We are now aware just how precarious many jobs are as the nature of employment changes - from retail to relaxation, home working to production lines.

Despite some grant based ‘ring fenced’ assistance, bands will need to become ever more self sufficient.  And whilst fundraising schemes will help, other community based organisations both big and small have cottoned onto that already.

And before too long there is inevitably going to be a need to pay back all that government borrowing: Things are going to be tight – desperately so for many people. 

Despite some grant based ‘ring fenced’ assistance, bands will need to become ever more self sufficient.  And whilst fundraising schemes will help, other community based organisations both big and small have cottoned onto that already.  


We need to attract young and old to rehearsals and concert halls...

Adding up the sums

Getting players to pay for their hobby is a hard ask at the best of times – but unless a band can show that your money is going to be well spent, will people be prepared to pay to play when they will have more important considerations and expectations on their minds?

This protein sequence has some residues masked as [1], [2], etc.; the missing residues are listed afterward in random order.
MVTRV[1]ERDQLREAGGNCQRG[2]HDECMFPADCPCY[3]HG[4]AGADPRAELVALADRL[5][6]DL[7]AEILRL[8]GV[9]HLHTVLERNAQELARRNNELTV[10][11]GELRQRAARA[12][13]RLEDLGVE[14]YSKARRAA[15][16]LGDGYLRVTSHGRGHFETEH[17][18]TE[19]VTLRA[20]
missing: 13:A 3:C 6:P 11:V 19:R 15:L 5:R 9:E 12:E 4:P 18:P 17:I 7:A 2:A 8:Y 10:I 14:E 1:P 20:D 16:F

Which brings us to contesting.   

Given that venues will more than ever need to turn a profit on any hosted event, and that they themselves will have to introduce increased health and safety measures, how are their sums going to add up? 

If we are to survive, let alone prosper in the future, then serious consideration must be given to whether we really value the quality of what we do as a hobby.

They will inevitably pass on the increased costs to the contest promoter, who will in turn pass it onto the bands and subsequently the players.

If we are not able to sell enough seats to the public to listen to us perform, what financial sense does it make to spend our own hard earned money for such little return: A cup, a few hundred quid and nobody except ourselves knowing that you may have won a contest against rivals?

Value quality

If we are to survive, let alone prosper in the future, then serious consideration must be given to whether we really value the quality of what we do as a hobby.